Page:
Silver(I) Bis(pyrazolyl)methane Complexes and Their Implementation as Precursors for Metallic Silver Deposition

Irene Bassanetti, Monica Mattarozzi, Massimiliano Delferro*, Tobin J. Marks, Luciano Marchiò

*Corresponding author for this work

Research output: Contribution to journalArticlepeer-review

10 Scopus citations


The following AgIbis(pyrazolyl)methane complexes with BF4/NO3as counteranions were synthesized and characterized: [Ag(LpzH)]2(NO3)2(1), [Ag(LpzMe)]2(NO3)2(2), [Ag(LpzH)]n(BF4)n(3), and [Ag(LpzMe)]n(BF4)n(4) [LpzH= bis(pyrazolyl)methane; LpzMe= bis(3,5-dimethylpyrazolyl)methane]. These complexes were prepared to identify optimum precursors for the thermolytic deposition of metallic silver. The crystal structures of 1 and 2 show that the complexes are dinuclear and that the NO3anions interact with the metals. In contrast, 3 is polymeric and the BF4does not interact with the metal. When crystallizing 1–4 in non-anhydrous solvents, the presence of adventitious water further reacts with 3 and 4 (but not with 1 and 2) to yield dinuclear complexes [Ag(LpzH)(H2O)2]2(BF4)2(3a) and [Ag(LpzMe)(H2O)2]2(BF4)2(4a). All of the dinuclear species 1, 2, 3a and 4a exhibit an argentophilic interaction with Ag···Ag distances in the range 3.18–2.99 Å. Thermogravimetric analysis (TGA) shows that 1 and 2 have lower decomposition temperatures (231 and 255 °C, respectively) than 3 and 4 (298 and 331 °C, respectively). 2 was further investigated as a precursor for metallic silver deposition by spin-coating solutions (10–3m, THF/DMSO, 4:1), followed by annealing at 310 °C on 52100 steel substrates. According to energy-dispersive X-ray spectroscopy (EDS) and scanning electron microscopy (SEM) the metal deposition proceeds primarily via an island growth (Volmer–Weber) mechanism.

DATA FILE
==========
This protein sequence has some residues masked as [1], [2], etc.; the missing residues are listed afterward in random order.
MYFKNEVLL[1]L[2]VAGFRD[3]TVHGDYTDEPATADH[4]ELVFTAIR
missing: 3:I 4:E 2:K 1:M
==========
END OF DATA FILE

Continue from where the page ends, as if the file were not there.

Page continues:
Original languageEnglish (US)
Pages (from-to)2626-2633
Number of pages8
JournalEuropean Journal of Inorganic Chemistry
Issue number15-16
StatePublished - Jun 2016


  • Chemical vapor deposition
  • Metal deposition
  • N ligands
  • Silver

ASJC Scopus subject areas

  • Inorganic Chemistry


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